On this odd little third-rate planet that revolves around a second-rate sun, we have seen nine declared wars in addition to undeclared wars such as Grenada, Libya, and Panama and the Gulf. America, land of the gun, has 25 million households with firearms, contributing to more than 10,000 deaths from handgun homicides annually. We've seen the loss of 80 million people who've fought in wars since 1900, a 500 percent increase over the 19th century. 40,000 people are killed monthly in more than 40 wars and conflicts in the Middle East, Iran and Iraq, to Northern Ireland. Suffice to say supporters of solving problems with violence have some pretty lofty numbers to defend.
People love to rationalize violence, defend violent attacks, and justify war-making. Instead of looking for reasons why to use violent force or instances when it's "okay" to be violent, let's consider the times when zero violence was used and low and behold, it actually worked. Here are six of the more recently overlooked instances where organized nonviolent resistance leads to peace.
People Power Movement - Philippine Revolution of 1986
For three years, a nonviolent revolution punctuated with peaceful revolts staged by nuns, students, and workers trained by Gene Sharp of the Einstein Institute of Boston, lead to the removal of Ferdinand Marcos from power. Marcos ruled as president and ruthless dictator of the Philippines from 1965 to 1986. The revolution and power of civil resistance pressured the dictator greatly. Corrupt and cruel during his second term, Ferdinand Marcos, once praised by Jimmy Carter as a champion of human rights, fled from the Philippines to exile in Hawaii on February 26th, 1986.
1988 Chilean National Plebiscite
General Augusto Pinochet, another US favorite, served as dictator of Chile from 1973 to 1990. Infamous for various violations of human rights - murdering and torturing thousands of political opponents among other forms, Pinochet was eventually voted on to determine whether his reign would continue for another eight years. Nearly 56% of voters voted to deny Pinochet another term. Several strikes, boycotts, and other nonviolent tactics contribute to driving Pinochet out of power. One Chilean organizer who demanded free elections said: "We didn't protest with arms. That gave us more power." The power of nonviolence trumps again.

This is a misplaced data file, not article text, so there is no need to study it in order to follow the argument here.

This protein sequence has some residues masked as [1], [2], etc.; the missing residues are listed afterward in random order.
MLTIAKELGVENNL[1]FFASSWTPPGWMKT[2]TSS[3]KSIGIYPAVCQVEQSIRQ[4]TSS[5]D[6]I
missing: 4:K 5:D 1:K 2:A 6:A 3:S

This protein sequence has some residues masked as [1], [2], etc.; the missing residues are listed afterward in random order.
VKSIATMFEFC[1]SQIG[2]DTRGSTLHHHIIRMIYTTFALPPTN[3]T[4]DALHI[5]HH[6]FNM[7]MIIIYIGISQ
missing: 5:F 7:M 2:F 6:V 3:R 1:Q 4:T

The Fall of General Wojciech Jaruzelski's Puppet Regime
Wojciech Jaruzelski was a General of the Polish military government as well as the second president of the People's Republic of Poland. In the early 1980s, Jaruzelski imposed martial law to prevent a Soviet invasion. For nearly a decade, the solidarity labor union implemented a nonviolent strategic plan to run the communist dictator out of power. On August 24th, 1989, the labor union fulfilled its plan as power peacefully transferred to a coalition government. Few resisters were killed during the nine-year struggle to end the General's reign. The nonviolent method garnered attention, with the breakdown of the Soviet Union shortly on its way. Lech Walesa, the second president of Poland and Nobel Peace Prize recipient, and nonviolent Poles demonstrated how to bring about regime change without the use of guns, fists, and nukes.
Three ruthless regimes down, three to go.
Maybe you saw this one coming. A former political prisoner for 27 years, Nelson Mandela showed the world just how much faith he had in the mighty force of organized nonviolent resistance against a government guilty of abusing human rights belonging to black South Africans. On May 10th, 1994, Mandela was elected as the first president of South Africa. His weapons did not include mass destruction, shooting, or combat of any kind. Instead, Mandela proved that when a justice-demanding population refuses to obey orders from a racist government, the result is freedom.
Now for the overlooked 21st century...
Overthrow of Slobodan Milosevic
For two years, student-led protesting united citizens to openly resist the rule of Slobodan Milosevic, dictator of Yugoslavia. A grand total of zero resisters were killed by the government during that time. Milosevic was arrested in 2001 for crimes he committed while in office. He died while on trial in The Hague.
And last but not least...
Revolution of the Roses
On November 23rd, 2003 this revolution brought peaceful change as Georgian president Eduard Shevardnadze, known for his corruptness and accusations of nepotism, was removed from office. Thousands and thousands of Georgians flooded the streets of Tbilisi in the final wave to force the government out of power. It was different from the power struggles associated with the civil war in the 1990s. No deaths. No injuries.
Was anyone thinking that these six examples were possible thirty years ago? Violent, cruel, ruthless regimes known for torturing punishments and enormous death counts had their power stripped away by people who carried no weapons, shot not bullets, and threw no fists. These resisters came to realize their power: weapons of the spirit.